How Smart Tools Are Changing Us
There comes a time in every System Administrator’s career, when using a configuration management (CM) tool is mandatory. It can be because manual tasks are too complex, or because too many systems need to be configured/updated/patched as fast as possible, and many other reasons.
When I had to do this, I started looking at products like Puppet, Chef and SaltStack, but I felt overwhelmed by the choices and wasn’t sure which tool to choose.
The goal was to find something that worked, worked well, and didn’t have a steep learning curve. Each tool seemed to approach the tasks differently, with many varying pros and cons, and each required different (sometimes complex) setups. During this time, Mihai, a colleague of mine, suggested I look into Ansible.
And there was no looking back!
I started using Ansible just as a comparison between other existing technologies, and I got “stuck” with it pretty fast.
While using it, for both my career and personal projects, and creating many ‘playbooks’ (as they are called in Ansible) for various small jobs, it didn’t take long to realize that with a minimum of effort and some planning ahead, I could create something truly amazing: full deployment automation with reusable resources (playbooks, keys, configuration templates etc.), that will guarantee to work each and every time.
So why exactly Ansible?
There are many arguments out there as to why a certain configuration management tool is better than others, and I’m not going to bore you with information you can easily find online.
I will however share my personal opinion on the matter.
The reasons why I stuck with Ansible might not be considered good criteria by most of best practices handbooks, but have more of a practical angle:
- No steep learning curve. You can get something functional in less than 15 minutes.
- No infrastructure required. All you need is your PC, and the target hosts, with easy SSH access.
- No client needed (on *nix machines). All you need is SSH access, no other dependencies, no preinstalled clients or settings. This is very useful especially for cloud-based systems, where you just need to setup SSH keys (best practice) and you’re ready to go.
- High granularity when running playbooks. You can be very specific with what tags to apply, on which hosts. This helps a lot when creating playbooks, because you can just retry certain sections of your playbooks.
- Speed. Although it is not the fastest CM out there, you can get good speeds when you need to re-run only certain tags or on certain hosts only, instead of re-running the entire playbooks over the entire inventory.
- Inline commands. You can easily run full bash commands via Ansible, while still using the inventory file, its vars and secret vars, credentials, etc.
- Documentation. This is more of a personal criteria, but it feels like Ansible’s docs are much easier to read and are better structured than other CM tools.
- Full control over your code. Top-down execution makes it far easier to read the playbooks than a model-driven approach.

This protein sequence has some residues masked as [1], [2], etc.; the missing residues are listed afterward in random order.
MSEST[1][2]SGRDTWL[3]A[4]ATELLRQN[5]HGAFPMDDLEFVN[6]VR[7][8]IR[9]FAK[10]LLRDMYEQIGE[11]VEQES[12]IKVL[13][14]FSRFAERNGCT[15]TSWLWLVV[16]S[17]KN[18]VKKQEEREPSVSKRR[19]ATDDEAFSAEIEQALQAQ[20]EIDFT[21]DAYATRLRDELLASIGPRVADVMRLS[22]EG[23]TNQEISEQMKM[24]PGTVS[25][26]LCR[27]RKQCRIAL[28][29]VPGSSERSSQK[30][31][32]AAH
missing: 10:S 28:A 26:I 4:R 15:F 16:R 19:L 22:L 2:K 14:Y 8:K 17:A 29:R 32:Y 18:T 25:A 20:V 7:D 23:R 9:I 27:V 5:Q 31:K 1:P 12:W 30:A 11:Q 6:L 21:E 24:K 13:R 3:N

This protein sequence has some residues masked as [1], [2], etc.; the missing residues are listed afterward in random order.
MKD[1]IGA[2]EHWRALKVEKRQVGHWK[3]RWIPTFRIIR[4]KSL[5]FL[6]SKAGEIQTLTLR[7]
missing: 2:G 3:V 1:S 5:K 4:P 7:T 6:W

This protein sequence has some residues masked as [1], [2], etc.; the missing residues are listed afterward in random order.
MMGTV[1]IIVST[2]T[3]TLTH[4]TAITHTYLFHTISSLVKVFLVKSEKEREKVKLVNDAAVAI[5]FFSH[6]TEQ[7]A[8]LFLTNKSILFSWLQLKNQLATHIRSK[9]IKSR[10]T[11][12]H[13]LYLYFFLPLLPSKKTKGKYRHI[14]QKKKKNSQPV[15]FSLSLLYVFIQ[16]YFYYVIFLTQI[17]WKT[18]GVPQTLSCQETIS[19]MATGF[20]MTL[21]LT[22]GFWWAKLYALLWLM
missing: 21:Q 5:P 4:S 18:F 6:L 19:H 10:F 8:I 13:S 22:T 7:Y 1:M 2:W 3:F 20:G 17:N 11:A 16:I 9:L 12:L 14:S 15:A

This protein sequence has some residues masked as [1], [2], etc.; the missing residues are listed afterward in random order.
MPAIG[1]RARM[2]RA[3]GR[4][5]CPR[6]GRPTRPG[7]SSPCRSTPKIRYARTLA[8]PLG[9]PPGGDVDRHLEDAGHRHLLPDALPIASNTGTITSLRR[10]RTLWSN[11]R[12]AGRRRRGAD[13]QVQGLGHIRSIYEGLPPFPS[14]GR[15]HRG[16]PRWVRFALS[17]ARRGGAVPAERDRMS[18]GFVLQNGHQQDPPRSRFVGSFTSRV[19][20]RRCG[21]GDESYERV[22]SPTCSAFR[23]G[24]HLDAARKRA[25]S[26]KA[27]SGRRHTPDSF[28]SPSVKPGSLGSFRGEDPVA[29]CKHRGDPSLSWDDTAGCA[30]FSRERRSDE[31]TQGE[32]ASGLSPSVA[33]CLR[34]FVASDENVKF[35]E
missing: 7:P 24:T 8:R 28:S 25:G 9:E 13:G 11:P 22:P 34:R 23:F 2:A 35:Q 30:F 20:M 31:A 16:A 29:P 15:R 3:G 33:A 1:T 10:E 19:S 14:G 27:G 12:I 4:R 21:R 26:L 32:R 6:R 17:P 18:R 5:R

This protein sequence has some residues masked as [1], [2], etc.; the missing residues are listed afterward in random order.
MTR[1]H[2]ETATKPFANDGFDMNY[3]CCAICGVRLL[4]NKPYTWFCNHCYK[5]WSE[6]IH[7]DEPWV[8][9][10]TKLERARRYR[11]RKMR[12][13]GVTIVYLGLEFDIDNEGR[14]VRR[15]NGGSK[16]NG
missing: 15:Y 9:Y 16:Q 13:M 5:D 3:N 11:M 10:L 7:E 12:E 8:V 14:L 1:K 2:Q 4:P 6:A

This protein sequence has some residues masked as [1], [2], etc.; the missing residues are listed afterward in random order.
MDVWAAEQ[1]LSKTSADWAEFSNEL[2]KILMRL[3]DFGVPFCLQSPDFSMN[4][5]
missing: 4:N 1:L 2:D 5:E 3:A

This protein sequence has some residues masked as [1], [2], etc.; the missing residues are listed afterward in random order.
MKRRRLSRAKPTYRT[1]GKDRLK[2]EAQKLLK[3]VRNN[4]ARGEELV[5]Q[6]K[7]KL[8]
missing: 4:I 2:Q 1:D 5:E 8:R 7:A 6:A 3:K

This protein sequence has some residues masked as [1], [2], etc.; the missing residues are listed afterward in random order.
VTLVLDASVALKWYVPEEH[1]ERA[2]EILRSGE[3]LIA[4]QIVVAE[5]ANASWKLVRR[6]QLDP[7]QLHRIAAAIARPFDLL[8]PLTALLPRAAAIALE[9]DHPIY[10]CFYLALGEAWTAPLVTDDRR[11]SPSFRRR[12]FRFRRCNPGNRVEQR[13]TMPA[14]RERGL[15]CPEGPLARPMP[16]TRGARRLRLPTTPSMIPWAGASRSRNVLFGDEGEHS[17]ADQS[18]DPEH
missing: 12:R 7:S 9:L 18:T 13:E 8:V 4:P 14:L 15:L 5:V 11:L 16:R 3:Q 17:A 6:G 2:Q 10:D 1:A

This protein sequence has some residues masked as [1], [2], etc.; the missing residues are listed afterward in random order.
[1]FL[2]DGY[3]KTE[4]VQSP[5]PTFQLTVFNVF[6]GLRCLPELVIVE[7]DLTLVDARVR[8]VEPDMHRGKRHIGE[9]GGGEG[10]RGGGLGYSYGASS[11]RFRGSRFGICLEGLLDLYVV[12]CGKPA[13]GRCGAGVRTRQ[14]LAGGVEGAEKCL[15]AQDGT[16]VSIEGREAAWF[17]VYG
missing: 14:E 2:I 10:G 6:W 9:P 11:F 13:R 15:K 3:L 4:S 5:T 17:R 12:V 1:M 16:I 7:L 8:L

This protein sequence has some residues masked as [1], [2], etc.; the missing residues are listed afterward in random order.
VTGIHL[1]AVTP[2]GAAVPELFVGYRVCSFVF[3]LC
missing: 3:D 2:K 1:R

Time to take it all out for a spin!
My first “proper” project was when I was asked to help out with a Jenkins CI setup, from scratch.
The goal (which I am proud to say we achieved in a fairly short time) was to build a fully redundant CI environment, with automatic failover, with a very low RPO (Recovery Point Objective) – under 5 minutes – and a very low RTO (Recovery Time Objective) – again, under 5 minutes, with all its bells and whistles (synced configurations, synced projects, synced plugins, synced slave workers).
So why a configuration manager (Ansible) for this job?
You might argue that you could just do the entire setup manually once, faster than scripting playbooks.
You’d be absolutely right!
However, the goal is to end up with a highly available CI environment with automatic failover that will spread across two distinct data centers. This means you need to replicate the setup in both data centers. What if you want to extend it to a third? Or forth?
We also want to have the ability to make the same changes (updates, patches etc.) to all our instances. In a traditional setup, you’d have to issue the same set of commands in each instance, one by one, until you’re done. Not with Ansible!
But what if you need to change back to a specific version, for a short period of time? You can easily version your playbooks using any SCM tool available (git, svn etc.), and simply apply the version you want. Jumping back and forth has never been easier.
Lastly, one of the most frequent source for errors is the user itself. Human error is not as uncommon as you’d like to think. Automating the entire process with well-written playbooks ensures that our setup is consistent across all sites, and no matter how many times we deploy it, it’ll always have the same result.
So there you have it! A truly smart tool can make our lives and work much easier. A big ‘Thank you!’ to my colleague Mihai for introducing me to Ansible, for sticking with me throughout the Jenkins CI setup and also for helping me craft this article.
What about you? Have you used any configuration tools? Do share your experiences in the comments section below: